The ant species commonly known as the longhorned crazy Ant (Paratrechina longicornis) is one of the most widespread and pervasive indoor ant pests in the world. The workers of this species that homeowners often spot foraging indoors have very long legs with a shiny dark brown to black exterior, and they are relatively small at only ⅛ inch in length. However, longhorned crazy ants (LCA) can usually be identified rather easily due to their erratic movements and the unusually rapid pace at which workers travel along walls to navigate their way around the interior and exterior of homes. Workers of this species do not travel along fixed foraging trails and they clearly do not forage in orderly formations, but these ants are opportunistic omnivores that will consume anything edible that they encounter including live and dead insects, seeds, honeydew, fruits, plant nectar, and many household foods. In addition to feeding on food scraps beneath kitchen appliances, LCAs often congregate in garbage receptacles to feed on rotting food, and they are sometimes found foraging in kitchen cupboards and pantries.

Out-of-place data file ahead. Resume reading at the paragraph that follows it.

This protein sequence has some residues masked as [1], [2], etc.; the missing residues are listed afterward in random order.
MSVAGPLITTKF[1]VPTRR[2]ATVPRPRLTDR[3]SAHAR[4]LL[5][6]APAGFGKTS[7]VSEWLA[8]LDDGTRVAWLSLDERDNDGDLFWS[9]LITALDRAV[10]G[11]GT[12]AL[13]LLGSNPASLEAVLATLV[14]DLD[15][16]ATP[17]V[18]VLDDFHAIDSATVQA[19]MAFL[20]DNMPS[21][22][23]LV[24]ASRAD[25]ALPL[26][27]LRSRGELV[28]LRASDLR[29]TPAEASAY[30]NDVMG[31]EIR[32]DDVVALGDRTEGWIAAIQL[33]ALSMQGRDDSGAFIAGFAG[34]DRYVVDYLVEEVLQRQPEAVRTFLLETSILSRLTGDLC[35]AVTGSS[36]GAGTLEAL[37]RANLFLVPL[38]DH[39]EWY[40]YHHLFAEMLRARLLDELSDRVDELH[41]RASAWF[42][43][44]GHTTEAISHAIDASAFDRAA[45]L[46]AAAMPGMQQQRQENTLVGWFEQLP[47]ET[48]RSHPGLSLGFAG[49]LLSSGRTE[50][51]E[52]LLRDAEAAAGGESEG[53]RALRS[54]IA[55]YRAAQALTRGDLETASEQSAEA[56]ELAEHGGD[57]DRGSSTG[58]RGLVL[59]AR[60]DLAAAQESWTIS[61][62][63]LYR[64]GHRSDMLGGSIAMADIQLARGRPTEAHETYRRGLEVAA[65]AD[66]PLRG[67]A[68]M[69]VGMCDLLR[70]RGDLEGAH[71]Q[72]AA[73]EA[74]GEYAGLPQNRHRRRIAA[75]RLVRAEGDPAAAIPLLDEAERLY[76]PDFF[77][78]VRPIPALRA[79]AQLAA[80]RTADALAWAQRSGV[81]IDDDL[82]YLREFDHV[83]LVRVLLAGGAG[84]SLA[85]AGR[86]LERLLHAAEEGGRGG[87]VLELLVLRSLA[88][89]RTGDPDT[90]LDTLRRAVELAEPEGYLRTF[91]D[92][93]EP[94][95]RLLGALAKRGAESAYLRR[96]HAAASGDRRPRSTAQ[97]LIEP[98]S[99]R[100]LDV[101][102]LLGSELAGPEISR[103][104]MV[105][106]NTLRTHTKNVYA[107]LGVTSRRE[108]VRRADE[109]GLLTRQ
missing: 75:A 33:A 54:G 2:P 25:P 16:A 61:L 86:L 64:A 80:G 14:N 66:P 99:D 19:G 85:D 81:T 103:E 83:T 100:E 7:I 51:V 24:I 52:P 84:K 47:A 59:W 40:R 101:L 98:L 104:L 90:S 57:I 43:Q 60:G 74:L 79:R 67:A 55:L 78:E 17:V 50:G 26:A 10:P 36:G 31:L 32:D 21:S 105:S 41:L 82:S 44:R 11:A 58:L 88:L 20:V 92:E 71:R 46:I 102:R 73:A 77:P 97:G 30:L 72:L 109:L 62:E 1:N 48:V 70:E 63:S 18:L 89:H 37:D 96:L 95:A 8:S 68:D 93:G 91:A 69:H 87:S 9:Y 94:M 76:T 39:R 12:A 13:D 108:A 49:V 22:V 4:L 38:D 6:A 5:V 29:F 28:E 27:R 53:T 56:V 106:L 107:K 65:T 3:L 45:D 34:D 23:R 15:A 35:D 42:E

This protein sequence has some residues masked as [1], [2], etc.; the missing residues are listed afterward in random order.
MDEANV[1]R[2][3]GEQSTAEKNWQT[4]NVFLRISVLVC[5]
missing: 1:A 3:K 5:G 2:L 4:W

Just like most non-native tramp ant species, LCAs are notorious among pest control professionals for being among the most difficult ant pests to control, and there are several reasons for this. First of all, LCA colonies are inhabited by an unusually high number of individuals, most of which are workers that travel long distances from their nest to enter homes where food sources, water, or superior shelter can be secured. Workers are able to relocate nests easily and they are highly skilled at exploiting interior structures, as they have been found on the upper floors of high-rise buildings in Boston, New York, and Los Angeles. Second of all, this species’ appetite changes with the seasons, which often makes controlling infestations with baiting systems a frustrating task. During the summer, LCAs may avoid honey or sugar baits due their seasonal preference for a high protein diet. Individual workers feed on honeydew from aphids and transporting dead insect carcasses requires the strength of multiple workers to transport. Perhaps worst of all, LCAs are able to survive in both dry and moist environments, and workers readily establish indoor nests within inaccessible spaces like wall and ceiling voids. Because of this, infestations cannot be controlled by altering indoor temperature or humidity levels, but keeping indoor food sources as minimal as possible with regular sanitation will go a long way toward controlling these pests. Active infestations usually require professional pest control intervention.
Have you ever found longhorned crazy ants in your home?